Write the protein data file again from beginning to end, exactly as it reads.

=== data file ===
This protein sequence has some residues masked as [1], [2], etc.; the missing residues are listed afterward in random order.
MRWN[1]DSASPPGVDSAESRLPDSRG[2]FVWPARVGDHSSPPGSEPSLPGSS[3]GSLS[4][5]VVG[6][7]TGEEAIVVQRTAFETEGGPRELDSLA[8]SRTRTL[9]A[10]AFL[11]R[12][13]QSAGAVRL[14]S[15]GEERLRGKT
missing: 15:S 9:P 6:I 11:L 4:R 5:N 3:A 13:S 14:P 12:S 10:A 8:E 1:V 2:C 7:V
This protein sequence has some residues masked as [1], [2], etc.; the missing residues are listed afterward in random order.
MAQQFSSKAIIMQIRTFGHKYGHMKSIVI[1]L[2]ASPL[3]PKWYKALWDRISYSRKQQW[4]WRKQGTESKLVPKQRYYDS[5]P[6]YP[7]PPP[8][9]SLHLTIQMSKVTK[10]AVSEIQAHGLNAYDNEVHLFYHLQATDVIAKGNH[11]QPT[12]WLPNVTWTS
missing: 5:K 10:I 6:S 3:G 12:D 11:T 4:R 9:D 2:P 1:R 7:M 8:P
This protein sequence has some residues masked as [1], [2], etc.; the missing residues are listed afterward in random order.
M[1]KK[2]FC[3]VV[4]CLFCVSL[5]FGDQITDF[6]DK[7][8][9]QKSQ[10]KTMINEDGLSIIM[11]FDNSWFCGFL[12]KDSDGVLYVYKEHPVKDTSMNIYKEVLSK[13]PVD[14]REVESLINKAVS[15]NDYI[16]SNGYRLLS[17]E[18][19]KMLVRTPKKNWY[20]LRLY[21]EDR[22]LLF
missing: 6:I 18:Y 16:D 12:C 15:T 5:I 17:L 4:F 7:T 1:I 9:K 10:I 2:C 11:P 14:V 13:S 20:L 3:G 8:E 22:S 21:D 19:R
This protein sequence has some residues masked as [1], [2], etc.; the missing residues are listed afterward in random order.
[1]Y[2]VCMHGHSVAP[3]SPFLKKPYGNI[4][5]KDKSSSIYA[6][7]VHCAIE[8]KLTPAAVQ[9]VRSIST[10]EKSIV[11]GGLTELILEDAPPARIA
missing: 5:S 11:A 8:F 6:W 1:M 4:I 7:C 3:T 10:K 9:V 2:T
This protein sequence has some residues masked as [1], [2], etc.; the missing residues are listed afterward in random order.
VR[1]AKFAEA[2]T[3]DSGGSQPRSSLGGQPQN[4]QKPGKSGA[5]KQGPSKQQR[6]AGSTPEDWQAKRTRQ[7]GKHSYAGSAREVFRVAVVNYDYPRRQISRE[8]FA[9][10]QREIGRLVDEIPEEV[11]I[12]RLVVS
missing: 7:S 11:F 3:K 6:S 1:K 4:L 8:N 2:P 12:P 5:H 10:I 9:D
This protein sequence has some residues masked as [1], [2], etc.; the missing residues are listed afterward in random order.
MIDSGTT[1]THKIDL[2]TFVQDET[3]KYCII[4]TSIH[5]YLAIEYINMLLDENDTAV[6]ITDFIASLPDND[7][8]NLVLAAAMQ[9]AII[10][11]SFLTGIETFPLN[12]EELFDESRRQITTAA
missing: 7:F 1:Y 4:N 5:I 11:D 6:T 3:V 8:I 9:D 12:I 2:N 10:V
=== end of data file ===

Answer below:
This protein sequence has some residues masked as [1], [2], etc.; the missing residues are listed afterward in random order.
MRWN[1]DSASPPGVDSAESRLPDSRG[2]FVWPARVGDHSSPPGSEPSLPGSS[3]GSLS[4][5]VVG[6][7]TGEEAIVVQRTAFETEGGPRELDSLA[8]SRTRTL[9]A[10]AFL[11]R[12][13]QSAGAVRL[14]S[15]GEERLRGKT
missing: 15:S 9:P 6:I 11:L 4:R 5:N 3:A 13:S 14:P 12:S 10:A 8:E 1:V 2:C 7:V
This protein sequence has some residues masked as [1], [2], etc.; the missing residues are listed afterward in random order.
MAQQFSSKAIIMQIRTFGHKYGHMKSIVI[1]L[2]ASPL[3]PKWYKALWDRISYSRKQQW[4]WRKQGTESKLVPKQRYYDS[5]P[6]YP[7]PPP[8][9]SLHLTIQMSKVTK[10]AVSEIQAHGLNAYDNEVHLFYHLQATDVIAKGNH[11]QPT[12]WLPNVTWTS
missing: 5:K 10:I 6:S 3:G 12:D 11:T 4:R 9:D 2:P 1:R 7:M 8:P
This protein sequence has some residues masked as [1], [2], etc.; the missing residues are listed afterward in random order.
M[1]KK[2]FC[3]VV[4]CLFCVSL[5]FGDQITDF[6]DK[7][8][9]QKSQ[10]KTMINEDGLSIIM[11]FDNSWFCGFL[12]KDSDGVLYVYKEHPVKDTSMNIYKEVLSK[13]PVD[14]REVESLINKAVS[15]NDYI[16]SNGYRLLS[17]E[18][19]KMLVRTPKKNWY[20]LRLY[21]EDR[22]LLF
missing: 6:I 18:Y 16:D 12:C 15:T 5:I 17:L 4:F 7:T 1:I 9:K 10:I 2:C 11:P 14:V 13:S 20:L 3:G 8:E 22:S 21:D 19:R
This protein sequence has some residues masked as [1], [2], etc.; the missing residues are listed afterward in random order.
[1]Y[2]VCMHGHSVAP[3]SPFLKKPYGNI[4][5]KDKSSSIYA[6][7]VHCAIE[8]KLTPAAVQ[9]VRSIST[10]EKSIV[11]GGLTELILEDAPPARIA
missing: 5:S 11:A 8:F 6:W 1:M 4:I 7:C 3:T 10:K 9:V 2:T
This protein sequence has some residues masked as [1], [2], etc.; the missing residues are listed afterward in random order.
VR[1]AKFAEA[2]T[3]DSGGSQPRSSLGGQPQN[4]QKPGKSGA[5]KQGPSKQQR[6]AGSTPEDWQAKRTRQ[7]GKHSYAGSAREVFRVAVVNYDYPRRQISRE[8]FA[9][10]QREIGRLVDEIPEEV[11]I[12]RLVVS
missing: 7:S 11:F 3:K 6:S 1:K 4:L 8:N 2:P 12:P 5:H 10:I 9:D
This protein sequence has some residues masked as [1], [2], etc.; the missing residues are listed afterward in random order.
MIDSGTT[1]THKIDL[2]TFVQDET[3]KYCII[4]TSIH[5]YLAIEYINMLLDENDTAV[6]ITDFIASLPDND[7][8]NLVLAAAMQ[9]AII[10][11]SFLTGIETFPLN[12]EELFDESRRQITTAA
missing: 7:F 1:Y 4:N 5:I 11:D 6:T 3:V 8:I 9:D 12:I 2:N 10:V